Which cow provided the milk for my Hershey’s chocolate bar?
Consumers are increasing their demands for transparency in the food they eat, and digitalization trends are poised to deliver the solutions.
It’s no secret that consumers have become savvier about reading nutrition labels before purchasing packaged food products, but the demand for information has not stopped there. The question around labeling for genetically modified organisms (GMO) has become a political hot-topic, and the sustainability impacts of ingredient sourcing have also become newsworthy. Those are only two examples out of many questions consumers have begun asking about their food as they look to become “more socially, environmentally, and nutritionally conscious of their purchases.” 
This challenge will require unprecedented transparency from big food companies, like Hershey, to earn back the trust of skeptical consumers. These companies are finding that they cannot combat this mistrust with marketing campaigns alone; rather, they need to open up about their supply chains more publicly than ever before.  In fact, research has shown that honesty is the most important quality consumers demand from large brands and thus a key factor driving buying behavior.  Enter: SmartLabel, a platform developed and launched in 2015 by Hershey in partnership with the Grocery Manufacturers Association.  It is the first major step towards digitalization of the food supply chain, putting nutrition, ingredient, allergen, and third-party certifications at consumers’ fingertips through the simple scan of a QR code or online search (example).  Hershey has committed to provide SmartLabel information for its entire portfolio by the end of 2017 and add the physical QR code to all packaging by the end of 2018.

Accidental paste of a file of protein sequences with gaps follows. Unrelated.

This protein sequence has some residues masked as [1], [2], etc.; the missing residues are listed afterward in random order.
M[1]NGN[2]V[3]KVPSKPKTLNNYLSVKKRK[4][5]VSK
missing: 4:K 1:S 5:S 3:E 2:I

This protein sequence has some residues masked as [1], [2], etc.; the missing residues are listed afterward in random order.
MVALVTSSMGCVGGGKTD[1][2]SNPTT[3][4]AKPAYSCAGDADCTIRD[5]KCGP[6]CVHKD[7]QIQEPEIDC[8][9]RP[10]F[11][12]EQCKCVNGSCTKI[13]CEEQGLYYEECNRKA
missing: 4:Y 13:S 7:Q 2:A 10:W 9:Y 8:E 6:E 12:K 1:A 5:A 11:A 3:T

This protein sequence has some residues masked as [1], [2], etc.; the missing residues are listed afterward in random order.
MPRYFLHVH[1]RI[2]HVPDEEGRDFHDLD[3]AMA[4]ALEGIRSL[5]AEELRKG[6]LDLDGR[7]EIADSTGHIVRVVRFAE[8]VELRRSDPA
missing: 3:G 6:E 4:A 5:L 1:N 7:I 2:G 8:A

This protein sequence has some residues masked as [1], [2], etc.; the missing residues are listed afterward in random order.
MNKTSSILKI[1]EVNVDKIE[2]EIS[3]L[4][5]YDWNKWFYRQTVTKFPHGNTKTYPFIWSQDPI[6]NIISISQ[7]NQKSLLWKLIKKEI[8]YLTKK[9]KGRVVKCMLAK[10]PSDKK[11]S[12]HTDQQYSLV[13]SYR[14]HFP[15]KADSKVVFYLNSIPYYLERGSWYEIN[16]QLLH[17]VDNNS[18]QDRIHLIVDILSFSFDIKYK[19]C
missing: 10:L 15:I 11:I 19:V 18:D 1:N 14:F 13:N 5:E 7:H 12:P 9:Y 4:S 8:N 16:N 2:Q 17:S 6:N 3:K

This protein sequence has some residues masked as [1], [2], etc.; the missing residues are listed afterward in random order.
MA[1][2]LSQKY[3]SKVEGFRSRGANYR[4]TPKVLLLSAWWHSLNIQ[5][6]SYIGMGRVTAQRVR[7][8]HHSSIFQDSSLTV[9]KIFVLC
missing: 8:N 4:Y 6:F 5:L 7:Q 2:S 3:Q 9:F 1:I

Although a good first step, simply adding more detailed information about the ingredient deck and GMO disclosure is not enough to satisfy customers’ desires to understand where their food is coming from. Again, Hershey is at the forefront of introducing new technology. It recently announced a pilot with Sourcemap, an interactive tool that allows people to trace an ingredient’s sourcing journey from the farm and learn about sustainability projects currently underway. Although only two products are currently available on Sourcemap (example), Hershey plans to utilize customer feedback on this pilot to roll-out the concept to other brands in their portfolio in the coming years – particularly with other non-chocolate confections to create differentiation between the maps. 
This improved transparency of the entire upstream portion of the supply chain will require more careful management of suppliers. As Hershey continues to pull back the curtain on its sourcing, it needs to ensure it is only partnering with suppliers whose practices it can defend. Hershey needs to focus not only on the technology that enables transparency, but also on the supplier relationship management required to maintain a network it is proud to be so open about.